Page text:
What I Learnt From Making Ross Rounds
As I have mentioned in earlier posts (links at bottom of page), with 2 young children and a busy job, I need to make beekeeping as low intervention as possible. This led me to consider section honey as both a time saver and an opportunity to make something really beautiful that also keeps the natural goodness of local honey. When I discovered Ross Rounds sections (easy assembly, reusable, bees like the round shape), that was it, decision made.
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Beekeeping, like every other activity, has its dos and don’ts. Beginning beekeeping normally involves purchasing bees and the equipment that is needed. Nonetheless, some people who are beginning this hobby usually make a few mistakes. It’s alright to make mistakes, and this post can help new beekeepers prevent making the exact same mistakes others have previously.
Here are three blunders which every beekeeper should avert:
1. Not knowing the best time to begin avocation or a beekeeping company can prove to be a disaster. It can lead to some loss of your bees and money. Since most bees die during the winter winter is the worst possible time to start. This would drive a beekeeper to buy a brand new mountain of bees, which would be more expensive money. Fall is another poor time to begin beekeeping, since there are fewer blooms, consequently a smaller quantity of honey picked. The best time to start beekeeping is during summer, which can be the time of the year where there are loads of blooms that are blooming.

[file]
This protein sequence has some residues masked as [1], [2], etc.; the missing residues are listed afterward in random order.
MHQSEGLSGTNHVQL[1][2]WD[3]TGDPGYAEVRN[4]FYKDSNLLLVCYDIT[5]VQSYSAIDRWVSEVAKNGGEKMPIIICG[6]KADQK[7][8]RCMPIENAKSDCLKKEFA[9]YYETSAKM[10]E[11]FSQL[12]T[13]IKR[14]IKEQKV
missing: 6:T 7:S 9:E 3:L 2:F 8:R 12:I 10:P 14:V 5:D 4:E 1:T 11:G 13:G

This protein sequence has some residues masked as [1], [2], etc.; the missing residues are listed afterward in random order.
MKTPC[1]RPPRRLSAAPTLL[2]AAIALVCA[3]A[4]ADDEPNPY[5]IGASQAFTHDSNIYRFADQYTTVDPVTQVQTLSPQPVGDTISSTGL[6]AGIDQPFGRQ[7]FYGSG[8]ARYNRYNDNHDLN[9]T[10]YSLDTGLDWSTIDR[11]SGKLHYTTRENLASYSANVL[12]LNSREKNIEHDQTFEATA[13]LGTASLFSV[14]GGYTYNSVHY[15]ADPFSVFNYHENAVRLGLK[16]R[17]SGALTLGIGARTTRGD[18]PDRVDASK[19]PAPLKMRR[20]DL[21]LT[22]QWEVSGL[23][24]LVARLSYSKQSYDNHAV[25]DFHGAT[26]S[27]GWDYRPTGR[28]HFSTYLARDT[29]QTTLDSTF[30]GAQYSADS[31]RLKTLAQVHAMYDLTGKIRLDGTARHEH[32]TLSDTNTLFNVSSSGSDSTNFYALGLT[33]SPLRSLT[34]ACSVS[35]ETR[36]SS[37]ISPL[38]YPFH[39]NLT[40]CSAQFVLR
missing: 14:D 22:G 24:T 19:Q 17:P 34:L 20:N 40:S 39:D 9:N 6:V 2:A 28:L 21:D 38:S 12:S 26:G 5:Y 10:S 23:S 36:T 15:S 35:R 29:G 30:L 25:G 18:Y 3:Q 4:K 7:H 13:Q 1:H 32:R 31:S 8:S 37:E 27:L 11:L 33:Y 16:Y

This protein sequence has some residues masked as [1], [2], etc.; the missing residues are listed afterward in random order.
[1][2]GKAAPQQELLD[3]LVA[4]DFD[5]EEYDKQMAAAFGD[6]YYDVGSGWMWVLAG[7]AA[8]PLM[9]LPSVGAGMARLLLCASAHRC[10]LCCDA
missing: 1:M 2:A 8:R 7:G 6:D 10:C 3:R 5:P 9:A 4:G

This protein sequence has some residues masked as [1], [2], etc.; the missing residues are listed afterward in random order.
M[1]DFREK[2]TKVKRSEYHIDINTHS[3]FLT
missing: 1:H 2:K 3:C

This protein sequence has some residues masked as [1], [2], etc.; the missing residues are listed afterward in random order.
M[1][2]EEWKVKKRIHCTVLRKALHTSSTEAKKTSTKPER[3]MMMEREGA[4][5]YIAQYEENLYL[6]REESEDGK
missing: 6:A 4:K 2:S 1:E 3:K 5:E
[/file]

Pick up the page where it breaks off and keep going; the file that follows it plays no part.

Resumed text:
2. Purchasing used gear and old books. That is a standard error made by many beginning beekeepers. Purchasing used equipment and old beekeeping books isn’t a great thought, although it is clear that one would want to save money as much as possible. First, used equipment can come with “familial” problems. The extractor factory outlet might have a flow, or the uncapping knife mightn’t be sharp enough to uncap all the wax. This would certainly change the quality of one’s honey, which will ben’t an ideal situation especially if a beekeeper is planning to commence a honey-selling company. Second, out-of-date information can be provided by old novels on beekeeping. One might be stuck using the traditional method when there are more rapid and better ways fabrication honey and to keep beehives.
3. Refraining from buying protective equipment. Think about this. He/she will come out as a pincushion with all the bee stingers stuck to their body, if one doesn’t wear protective equipment when handling the hives and collecting the honeycombs. Protective equipment is expensive, yes, but it will help beekeepers avert having to pay medical bills from all the bee stings.
These three mistakes have been presented here to help future beekeepers prevent them. Before getting started beekeeping, it’s best to consult with an expert beekeeper. If buying a particular item looks too expensive, always think about the ending price ( in case that they do not buy this item now, will it cost them more later on?). Ultimately, it’s up to the individual to determine the best plan of action.